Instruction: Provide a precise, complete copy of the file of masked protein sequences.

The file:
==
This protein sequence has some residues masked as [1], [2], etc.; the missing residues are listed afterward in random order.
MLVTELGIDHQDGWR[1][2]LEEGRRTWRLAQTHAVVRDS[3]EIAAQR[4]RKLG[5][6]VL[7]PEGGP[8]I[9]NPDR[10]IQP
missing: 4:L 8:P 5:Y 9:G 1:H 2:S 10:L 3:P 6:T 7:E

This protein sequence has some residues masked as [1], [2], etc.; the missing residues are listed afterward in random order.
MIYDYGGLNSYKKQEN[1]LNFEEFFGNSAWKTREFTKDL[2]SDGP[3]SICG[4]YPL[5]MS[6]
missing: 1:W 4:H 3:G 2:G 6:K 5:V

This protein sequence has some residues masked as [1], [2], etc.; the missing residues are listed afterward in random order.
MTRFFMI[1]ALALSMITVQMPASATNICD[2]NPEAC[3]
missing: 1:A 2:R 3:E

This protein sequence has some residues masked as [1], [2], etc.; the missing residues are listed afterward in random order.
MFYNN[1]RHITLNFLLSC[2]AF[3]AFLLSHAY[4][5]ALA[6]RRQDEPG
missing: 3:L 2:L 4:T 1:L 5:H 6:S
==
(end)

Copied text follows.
This protein sequence has some residues masked as [1], [2], etc.; the missing residues are listed afterward in random order.
MLVTELGIDHQDGWR[1][2]LEEGRRTWRLAQTHAVVRDS[3]EIAAQR[4]RKLG[5][6]VL[7]PEGGP[8]I[9]NPDR[10]IQP
missing: 4:L 8:P 5:Y 9:G 1:H 2:S 10:L 3:P 6:T 7:E

This protein sequence has some residues masked as [1], [2], etc.; the missing residues are listed afterward in random order.
MIYDYGGLNSYKKQEN[1]LNFEEFFGNSAWKTREFTKDL[2]SDGP[3]SICG[4]YPL[5]MS[6]
missing: 1:W 4:H 3:G 2:G 6:K 5:V

This protein sequence has some residues masked as [1], [2], etc.; the missing residues are listed afterward in random order.
MTRFFMI[1]ALALSMITVQMPASATNICD[2]NPEAC[3]
missing: 1:A 2:R 3:E

This protein sequence has some residues masked as [1], [2], etc.; the missing residues are listed afterward in random order.
MFYNN[1]RHITLNFLLSC[2]AF[3]AFLLSHAY[4][5]ALA[6]RRQDEPG
missing: 3:L 2:L 4:T 1:L 5:H 6:S